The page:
We shopped at Marks and Spencer for some Christmas goodies and quality tinned meals for the reserves. I noticed a clock in the store saying 1750 and we were meant to meet Neal’s stepmother Beryl and her partner Gerry in the Rock Hotel at 1800. I had mistakenly put our clocks back to BST! We made it only twenty minutes late having rushed back to the hotel, changed and splashed on some deodorant and catching a bus to the Hotel. After extending our sincere apologies we had a very pleasant evening of good food and wine in grand company and surroundings. At the other end of the scale we indulged ourselves with fish and chips and good old English Ale. We set off to the top of the Rock on the cable car with great expectations of fine views over North Africa and the Mediterranean. These were dashed by cloud although we were thrilled to see a Peregrine Falcon hover near to us and then dive out of sight. The interactive facility is excellent and we vow to return in the spring. The Barbary Apes enchanted us. They are by no means timid and are always on the lookout to steal one’s bag in the hope that it may contain food. There is a saying that as long as the apes remain on the Rock so will the British. When Winston Churchill was told that only three apes remained he imported some from Morocco. The half hour bus ride to Jerez takes us through rolling hills covered first with cotton plants and then with vines on which grow the grapes that make the sherry but more about this later.
Our expectations of Jerez were not great having seen the outskirts, which comprise industrial estates and run down buildings, from the bus on our way to Gibraltar. We were pleasantly surprised though and spent one of the best days of the trip. Our walk through the cobbled and citrus tree lined streets and squares of the old town was all done in the pouring rain although the temperature was around 25ºC. The locals were in shirtsleeve order under their umbrellas and there seemed to be a ‘battle of brollies’ going on with no one giving way or raising their weapons to clear others. We came across no casualties however!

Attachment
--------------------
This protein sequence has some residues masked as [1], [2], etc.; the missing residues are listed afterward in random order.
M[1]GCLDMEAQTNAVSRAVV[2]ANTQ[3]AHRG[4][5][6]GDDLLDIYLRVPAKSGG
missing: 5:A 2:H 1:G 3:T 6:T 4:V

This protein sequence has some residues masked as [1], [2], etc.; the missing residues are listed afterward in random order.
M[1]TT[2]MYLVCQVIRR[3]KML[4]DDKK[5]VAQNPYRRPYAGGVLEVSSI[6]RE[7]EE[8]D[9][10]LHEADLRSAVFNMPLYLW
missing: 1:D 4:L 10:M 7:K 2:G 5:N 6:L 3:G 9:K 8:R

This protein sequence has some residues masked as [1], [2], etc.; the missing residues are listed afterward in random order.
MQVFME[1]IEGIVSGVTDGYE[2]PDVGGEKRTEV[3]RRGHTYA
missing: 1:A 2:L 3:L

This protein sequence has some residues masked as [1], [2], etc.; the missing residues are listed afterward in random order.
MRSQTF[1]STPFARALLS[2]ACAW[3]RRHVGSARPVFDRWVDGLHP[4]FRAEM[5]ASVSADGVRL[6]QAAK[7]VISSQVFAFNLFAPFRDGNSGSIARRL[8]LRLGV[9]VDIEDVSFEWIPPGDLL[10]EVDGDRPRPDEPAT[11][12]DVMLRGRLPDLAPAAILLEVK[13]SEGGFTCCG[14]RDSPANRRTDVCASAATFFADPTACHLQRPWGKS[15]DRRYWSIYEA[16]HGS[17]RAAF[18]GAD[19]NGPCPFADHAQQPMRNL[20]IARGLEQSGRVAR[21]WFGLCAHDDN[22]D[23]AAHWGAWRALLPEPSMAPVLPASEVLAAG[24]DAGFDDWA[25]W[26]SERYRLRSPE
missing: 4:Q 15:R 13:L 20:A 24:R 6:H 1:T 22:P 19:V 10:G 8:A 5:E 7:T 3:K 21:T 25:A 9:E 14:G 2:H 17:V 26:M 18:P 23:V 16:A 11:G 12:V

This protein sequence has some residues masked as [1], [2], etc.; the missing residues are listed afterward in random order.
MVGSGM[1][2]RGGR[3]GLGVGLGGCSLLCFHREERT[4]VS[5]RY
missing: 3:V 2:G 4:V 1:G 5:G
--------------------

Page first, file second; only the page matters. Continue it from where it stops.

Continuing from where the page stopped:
We found the most spectacular of all the sights to be seen to be the Alcazar of Jerez. This is basically the remains of the 12th century Moorish defence system a group of buildings surrounded by castellated walls and towers. The Alcazar was a fortress and a palace and constituted the seat of political and military power for the city of around 16,000 inhabitants.
This beautifully renovated and restored monument comprises the 12th century City Gate, Mosque and Arab Baths and a 15th to 19th century palace built on the site of the original Arab Palace and its Oil Mill. A good section of the walls and towers around the perimeter remain to be seen, albeit substantially restored, together with the Parade Ground and stunning gardens planted with Olive and citrus trees around the cool running water of fountains and ponds.
Amongst other attractions is the Cathedral and a superb pedestrianised shopping area.
The City is, of course, renowned as being the home of sherry and takes its name from the drink. The town is littered with ‘Bodegas’ where the sherry is made and stored. As you look at the City from on high you can pick out familiar names on the Bodegas such as Sandeman, Harvey’s, Gonzalez Byass along with many, many others. We had intended to visit the Sandeman Bodegas but the last tour had been and gone when we arrived. The girl in the Tourist Information office had misinformed us. Never mind we will go to Jerez again nearer Christmas – it is only a half an hour away and the return bus trip costs all of 2.25 euros each.
The performance of the ‘Como Bailan los Caballos Andaluces’ at the Fundacion Real Escuela Andaluza Del Arte Equestre; The School of Andalucian Equestrian Art, will be an everlasting memory. This equestrian ballet to Andalucian music is based on choreography taken from classical and country eighteenth century dressage. We have seen dressage on television but we were unprepared for what we witnessed which was extraordinarily beautiful with horse and man in perfect harmony moving with stunning grace and beauty. The elegant Andalucian stallions performed leg movement that one would have thought impossible if one had not witnessed it.
We are sad that, because photography is naturally not permitted during the performance, we cannot post a photo of this incredible event. We can however show you the ‘siring’ of another fine animal! To make the day complete we had lunch at an Argentinean restaurant. We had excellent meat at such a restaurant in Amsterdam and we were not disappointed here, anything but.
Life here in Rota goes on as ever with yet another fiesta. This time it was like our Harvest Festival but without the ‘we plough the fields and scatter’ bit!
The weather has definitely turned and we have had strong to gale force winds, first from the west, ‘The Poniente’ and then from the east, ‘The Levanter’. The myths, legends and facts about these winds and those of the Mediterranean are so very interesting but are best recounted in writings more informed than this.